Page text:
The stunning Mahavidya Temple at Dakshewara Mahadev temple, Haridwar
Kirtan and chanting
One of the profound teachings and healings I received from Maryz was that each of us have a unique voice, a unique sound resonance, which has great power to heal. She offered us this simple mantra, which you may also like to use.
I love my voice. My voice heals me.
Ganesha, is the elephant headed God, is one of the best known and most worshipped deities in the Hinduism and widely revered as the remover of obstacles.
Ganesha worship can be in the more traditional ‘religious’ way, where we praying to the god who is external to us, to help remove obstacles or we can turn inward, more as a spiritual practice.
As a yoga practice, we can use the symbolism and mythology as a way to draw attention to Ganesha’s symbolism. Turning inwards to our own lives becoming aware of what obstacles are in our path of liberation and freedom.
This training offered me the non-dual lesson and understanding that obstacles on our path are a part of being human, and from these obstacles we can learn and grow.
Maryz and Pierre follow the tradition of chanting to Ganesha at the beginning of Kirtan. As the god of beginnings, he is honoured at the start of rites and ceremonies. At the beginning of the journey (be it a yoga or kirtan session) chanting to Ganesh can help grounding ourselves with the energy of Ganesha in whatever it means to us.
Here is Maryz and Pierre (SuryaChandra) and one of their Ganesha chants, which you can listen to for free, or purchase it if you like it. I particularly like to play it at the warm up beginning of yoga asana practice. It is a beautiful chant, for warming up the body, and becoming aware of tensions, and blockages in the body, and gently releasing.
On my graduation day, which happened to fall on Holi celebration, a festival of forgiveness, I spent the late afternoon and evening walking along the banks of the Ganga joining different international groups singing and chanting including Osho chants in English and more traditional Sanskrit mantra chanting.
We sang the Gayatri Mantra, which is traditionally sung at sunrise and at sunset.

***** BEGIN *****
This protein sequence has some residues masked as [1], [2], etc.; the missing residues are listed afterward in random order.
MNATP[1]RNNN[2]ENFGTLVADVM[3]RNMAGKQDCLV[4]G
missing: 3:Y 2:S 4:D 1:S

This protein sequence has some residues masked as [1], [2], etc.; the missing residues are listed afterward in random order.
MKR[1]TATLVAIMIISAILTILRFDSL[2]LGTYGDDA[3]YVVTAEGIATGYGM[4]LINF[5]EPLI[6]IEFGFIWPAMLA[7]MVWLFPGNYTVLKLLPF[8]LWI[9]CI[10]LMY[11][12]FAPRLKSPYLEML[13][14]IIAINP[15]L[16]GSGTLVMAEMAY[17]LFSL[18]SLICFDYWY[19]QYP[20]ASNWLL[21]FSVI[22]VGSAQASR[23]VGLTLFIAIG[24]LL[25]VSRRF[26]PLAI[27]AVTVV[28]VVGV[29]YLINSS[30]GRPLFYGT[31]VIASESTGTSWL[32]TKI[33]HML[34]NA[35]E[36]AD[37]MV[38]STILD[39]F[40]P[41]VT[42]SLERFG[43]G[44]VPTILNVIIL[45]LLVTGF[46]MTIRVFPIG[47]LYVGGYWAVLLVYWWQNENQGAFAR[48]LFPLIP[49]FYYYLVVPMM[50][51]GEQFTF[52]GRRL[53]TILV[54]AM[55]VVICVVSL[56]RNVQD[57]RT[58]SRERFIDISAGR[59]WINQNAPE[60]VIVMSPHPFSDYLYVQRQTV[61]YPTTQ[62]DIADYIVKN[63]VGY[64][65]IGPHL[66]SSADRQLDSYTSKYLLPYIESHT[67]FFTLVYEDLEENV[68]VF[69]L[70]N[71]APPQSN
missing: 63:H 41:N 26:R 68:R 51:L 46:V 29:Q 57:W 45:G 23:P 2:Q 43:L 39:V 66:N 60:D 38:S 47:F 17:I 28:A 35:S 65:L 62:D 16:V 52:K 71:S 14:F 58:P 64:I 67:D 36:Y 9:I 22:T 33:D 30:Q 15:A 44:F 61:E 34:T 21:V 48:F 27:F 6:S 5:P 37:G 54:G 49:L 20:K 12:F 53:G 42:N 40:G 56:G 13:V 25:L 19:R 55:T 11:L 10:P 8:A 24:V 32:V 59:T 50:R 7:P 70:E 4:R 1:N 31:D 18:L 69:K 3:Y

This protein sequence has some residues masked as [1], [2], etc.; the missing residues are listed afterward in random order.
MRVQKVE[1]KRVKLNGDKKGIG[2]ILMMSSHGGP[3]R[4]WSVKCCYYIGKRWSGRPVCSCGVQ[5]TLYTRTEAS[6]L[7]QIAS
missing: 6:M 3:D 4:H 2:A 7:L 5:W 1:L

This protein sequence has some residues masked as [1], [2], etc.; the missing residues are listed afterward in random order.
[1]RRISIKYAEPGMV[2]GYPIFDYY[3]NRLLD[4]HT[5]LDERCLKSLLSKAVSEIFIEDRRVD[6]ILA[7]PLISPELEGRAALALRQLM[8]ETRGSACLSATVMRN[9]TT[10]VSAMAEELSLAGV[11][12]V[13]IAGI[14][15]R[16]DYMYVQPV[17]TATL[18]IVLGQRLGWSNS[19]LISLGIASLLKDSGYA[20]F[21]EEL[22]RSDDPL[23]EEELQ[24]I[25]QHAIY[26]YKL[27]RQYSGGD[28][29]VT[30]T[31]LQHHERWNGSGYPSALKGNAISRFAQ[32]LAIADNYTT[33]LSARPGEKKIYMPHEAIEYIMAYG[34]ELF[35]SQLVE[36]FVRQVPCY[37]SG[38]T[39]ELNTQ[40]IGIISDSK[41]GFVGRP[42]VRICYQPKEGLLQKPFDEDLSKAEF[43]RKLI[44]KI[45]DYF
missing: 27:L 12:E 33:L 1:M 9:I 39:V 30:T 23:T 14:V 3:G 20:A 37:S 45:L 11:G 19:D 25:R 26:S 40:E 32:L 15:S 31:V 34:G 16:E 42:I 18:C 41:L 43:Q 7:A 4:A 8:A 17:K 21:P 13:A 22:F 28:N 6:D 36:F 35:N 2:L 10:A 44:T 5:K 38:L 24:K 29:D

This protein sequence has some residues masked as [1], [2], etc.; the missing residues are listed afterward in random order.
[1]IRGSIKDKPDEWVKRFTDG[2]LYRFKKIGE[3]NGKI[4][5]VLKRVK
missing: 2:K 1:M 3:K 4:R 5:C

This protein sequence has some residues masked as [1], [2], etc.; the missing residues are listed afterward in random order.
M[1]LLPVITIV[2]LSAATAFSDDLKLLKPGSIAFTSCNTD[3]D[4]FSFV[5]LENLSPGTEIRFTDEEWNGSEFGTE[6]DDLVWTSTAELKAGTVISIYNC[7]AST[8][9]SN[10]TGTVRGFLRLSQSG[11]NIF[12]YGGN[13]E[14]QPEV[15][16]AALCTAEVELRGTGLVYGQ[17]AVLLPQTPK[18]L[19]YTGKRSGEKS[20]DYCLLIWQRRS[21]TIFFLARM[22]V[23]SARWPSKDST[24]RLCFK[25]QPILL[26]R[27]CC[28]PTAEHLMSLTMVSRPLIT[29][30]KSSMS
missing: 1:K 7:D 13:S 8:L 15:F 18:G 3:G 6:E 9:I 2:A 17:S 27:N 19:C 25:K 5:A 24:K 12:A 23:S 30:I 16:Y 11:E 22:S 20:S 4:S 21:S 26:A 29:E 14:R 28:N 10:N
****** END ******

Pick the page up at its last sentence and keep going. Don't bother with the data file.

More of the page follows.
If you like, you can listen or chant along with this version of the Gayatri Mantra by Jaya Lakshmi and Ananda.,who I was lucky enough to chant with on the banks of the Ganga in Rishikesh!
You can either Chant without knowing the meaning. Sanskrit is a devotional language, so simply by saying the words we can tap a collective human devotion. And for those of us who like to have an understanding of what we are saying see the words below is an example or look it up, there are many interpretations. Here is one that I like by Douglas Brooks in yoga Journal
The eternal, earth, air, heaven
That glory, that resplendence of the sun
May we contemplate the brilliance of that light
May the sun inspire our minds.
Much of the yoga that is practiced today, particularly in the west, is grounded in a more masculine style with their focus on strength, alignment and physical challenge. More recently there is a rise in more feminine styles of yoga. See my previous blog: What is Feminine Yoga and why do we need it?
I have practiced a range of styles of yoga over 35 years. In my early 40s I discovered Tantra, in particular Shakti, which was incredibly healing for my burn out from years of working in a patriarchal, and distorted masculine corporate world. Interestingly, within this new wave of Feminine yoga, I have also observed in some schools and practices a very one sided, and distorted feminine approach to yoga, that in its own way, disregarded the masculine.
More recently I have been bringing both the masculine and the feminine into my personal yoga practice and teaching.
In this blog I retell a story from Indian mythology of Shiva and Parvati and unpack the meaning of Shiva and Shakti and what wisdom it can bring to our yoga, our individual growth to wholeness and our relationship. I include some simple yoga practices for you to do at home to awaken and embody the divine masculine and feminine within.
Shiva and Shakti
Shiva and Shakti are personifications of the great powers of Yoga which reflect the higher realities and energies that are behind, and beyond, all universal forces. They are the manifestations of divine consciousness where the ‘whole’ is made up of two opposed but complementary forces. Like yin and yang, they represent the duality behind all energies in the universe. These energies are present in our internal worlds as they are in the external cosmos: as reflected in the aphorism:
“As above, so below, as within, so without, as the universe, so the soul”
It is said that at the advent of creation there was a splitting of the primordial principle, and so duality within our lives came into being, together with a strong force that is constantly striving to re-unite the different parts of us.
Shiva and Shakti can be seen as the guiding deities of yoga offering us the power of transformation and liberation. They are the great God and Goddess; also known as Mahadeva and Mahadevi. Importantly, they are not just abstract principles, rather they are the archetypes of Yoga within us. and can offer us a perspective on our personal reality.